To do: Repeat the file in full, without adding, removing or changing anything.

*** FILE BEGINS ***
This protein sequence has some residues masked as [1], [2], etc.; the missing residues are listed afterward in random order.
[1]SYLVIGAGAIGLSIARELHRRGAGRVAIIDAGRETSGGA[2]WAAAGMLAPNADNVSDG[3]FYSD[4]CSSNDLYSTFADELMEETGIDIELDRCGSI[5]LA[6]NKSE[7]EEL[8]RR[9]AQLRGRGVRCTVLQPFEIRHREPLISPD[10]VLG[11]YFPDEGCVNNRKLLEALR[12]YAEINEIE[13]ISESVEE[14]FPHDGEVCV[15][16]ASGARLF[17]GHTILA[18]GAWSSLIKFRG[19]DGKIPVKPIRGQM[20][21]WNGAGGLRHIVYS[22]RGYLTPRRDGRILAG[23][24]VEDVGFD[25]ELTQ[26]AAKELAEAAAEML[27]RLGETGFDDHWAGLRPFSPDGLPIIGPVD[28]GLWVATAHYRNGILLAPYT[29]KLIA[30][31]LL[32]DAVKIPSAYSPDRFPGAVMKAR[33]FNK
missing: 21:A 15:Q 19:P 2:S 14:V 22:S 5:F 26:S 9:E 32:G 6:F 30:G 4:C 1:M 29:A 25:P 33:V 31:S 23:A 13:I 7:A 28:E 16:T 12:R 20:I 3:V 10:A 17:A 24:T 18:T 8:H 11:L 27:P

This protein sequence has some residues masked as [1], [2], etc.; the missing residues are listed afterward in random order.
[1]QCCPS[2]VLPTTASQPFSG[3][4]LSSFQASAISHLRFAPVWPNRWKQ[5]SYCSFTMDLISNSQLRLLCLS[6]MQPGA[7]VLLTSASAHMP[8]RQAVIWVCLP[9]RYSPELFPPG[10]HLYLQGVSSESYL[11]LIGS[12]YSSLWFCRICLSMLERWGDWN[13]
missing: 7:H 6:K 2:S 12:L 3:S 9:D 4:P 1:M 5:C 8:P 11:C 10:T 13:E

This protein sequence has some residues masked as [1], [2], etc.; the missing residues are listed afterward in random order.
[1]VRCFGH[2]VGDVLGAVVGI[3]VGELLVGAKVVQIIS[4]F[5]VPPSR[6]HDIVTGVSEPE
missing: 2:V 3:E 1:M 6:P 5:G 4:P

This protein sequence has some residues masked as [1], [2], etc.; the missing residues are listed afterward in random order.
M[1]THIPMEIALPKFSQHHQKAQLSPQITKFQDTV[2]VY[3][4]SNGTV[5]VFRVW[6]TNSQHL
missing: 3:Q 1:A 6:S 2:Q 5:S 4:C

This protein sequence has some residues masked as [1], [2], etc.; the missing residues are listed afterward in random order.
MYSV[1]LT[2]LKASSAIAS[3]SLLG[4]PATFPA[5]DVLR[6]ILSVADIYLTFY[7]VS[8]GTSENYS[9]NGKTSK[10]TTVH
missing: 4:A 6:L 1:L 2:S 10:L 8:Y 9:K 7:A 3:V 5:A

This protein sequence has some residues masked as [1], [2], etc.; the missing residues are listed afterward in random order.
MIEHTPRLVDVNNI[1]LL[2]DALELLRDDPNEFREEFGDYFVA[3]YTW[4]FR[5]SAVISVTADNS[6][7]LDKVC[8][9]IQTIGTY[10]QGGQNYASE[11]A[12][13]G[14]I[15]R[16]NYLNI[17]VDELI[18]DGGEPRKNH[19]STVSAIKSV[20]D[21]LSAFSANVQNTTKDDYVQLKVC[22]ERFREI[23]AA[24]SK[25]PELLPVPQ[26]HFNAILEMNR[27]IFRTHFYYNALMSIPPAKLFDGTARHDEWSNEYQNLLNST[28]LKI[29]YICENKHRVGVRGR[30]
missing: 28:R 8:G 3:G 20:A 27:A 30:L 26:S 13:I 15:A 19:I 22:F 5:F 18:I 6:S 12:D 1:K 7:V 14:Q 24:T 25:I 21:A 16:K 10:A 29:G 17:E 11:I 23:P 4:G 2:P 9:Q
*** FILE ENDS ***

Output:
This protein sequence has some residues masked as [1], [2], etc.; the missing residues are listed afterward in random order.
[1]SYLVIGAGAIGLSIARELHRRGAGRVAIIDAGRETSGGA[2]WAAAGMLAPNADNVSDG[3]FYSD[4]CSSNDLYSTFADELMEETGIDIELDRCGSI[5]LA[6]NKSE[7]EEL[8]RR[9]AQLRGRGVRCTVLQPFEIRHREPLISPD[10]VLG[11]YFPDEGCVNNRKLLEALR[12]YAEINEIE[13]ISESVEE[14]FPHDGEVCV[15][16]ASGARLF[17]GHTILA[18]GAWSSLIKFRG[19]DGKIPVKPIRGQM[20][21]WNGAGGLRHIVYS[22]RGYLTPRRDGRILAG[23][24]VEDVGFD[25]ELTQ[26]AAKELAEAAAEML[27]RLGETGFDDHWAGLRPFSPDGLPIIGPVD[28]GLWVATAHYRNGILLAPYT[29]KLIA[30][31]LL[32]DAVKIPSAYSPDRFPGAVMKAR[33]FNK
missing: 21:A 15:Q 19:P 2:S 14:V 22:S 5:F 26:S 9:E 32:G 6:F 30:G 4:C 1:M 29:A 25:P 33:V 31:S 23:A 13:I 7:A 28:E 16:T 12:R 20:I 3:V 10:A 17:A 24:T 18:T 8:H 11:L 27:P

This protein sequence has some residues masked as [1], [2], etc.; the missing residues are listed afterward in random order.
[1]QCCPS[2]VLPTTASQPFSG[3][4]LSSFQASAISHLRFAPVWPNRWKQ[5]SYCSFTMDLISNSQLRLLCLS[6]MQPGA[7]VLLTSASAHMP[8]RQAVIWVCLP[9]RYSPELFPPG[10]HLYLQGVSSESYL[11]LIGS[12]YSSLWFCRICLSMLERWGDWN[13]
missing: 7:H 6:K 2:S 12:L 3:S 9:D 4:P 1:M 5:C 8:P 11:C 10:T 13:E

This protein sequence has some residues masked as [1], [2], etc.; the missing residues are listed afterward in random order.
[1]VRCFGH[2]VGDVLGAVVGI[3]VGELLVGAKVVQIIS[4]F[5]VPPSR[6]HDIVTGVSEPE
missing: 2:V 3:E 1:M 6:P 5:G 4:P

This protein sequence has some residues masked as [1], [2], etc.; the missing residues are listed afterward in random order.
M[1]THIPMEIALPKFSQHHQKAQLSPQITKFQDTV[2]VY[3][4]SNGTV[5]VFRVW[6]TNSQHL
missing: 3:Q 1:A 6:S 2:Q 5:S 4:C

This protein sequence has some residues masked as [1], [2], etc.; the missing residues are listed afterward in random order.
MYSV[1]LT[2]LKASSAIAS[3]SLLG[4]PATFPA[5]DVLR[6]ILSVADIYLTFY[7]VS[8]GTSENYS[9]NGKTSK[10]TTVH
missing: 4:A 6:L 1:L 2:S 10:L 8:Y 9:K 7:A 3:V 5:A

This protein sequence has some residues masked as [1], [2], etc.; the missing residues are listed afterward in random order.
MIEHTPRLVDVNNI[1]LL[2]DALELLRDDPNEFREEFGDYFVA[3]YTW[4]FR[5]SAVISVTADNS[6][7]LDKVC[8][9]IQTIGTY[10]QGGQNYASE[11]A[12][13]G[14]I[15]R[16]NYLNI[17]VDELI[18]DGGEPRKNH[19]STVSAIKSV[20]D[21]LSAFSANVQNTTKDDYVQLKVC[22]ERFREI[23]AA[24]SK[25]PELLPVPQ[26]HFNAILEMNR[27]IFRTHFYYNALMSIPPAKLFDGTARHDEWSNEYQNLLNST[28]LKI[29]YICENKHRVGVRGR[30]
missing: 28:R 8:G 3:G 20:A 27:A 30:L 26:S 13:I 15:A 19:I 22:F 5:F 18:I 6:S 12:D 1:K 7:V 14:Q 24:T 25:I 21:A 16:K 10:A 29:G 17:E 11:I 23:P 4:G 2:P 9:Q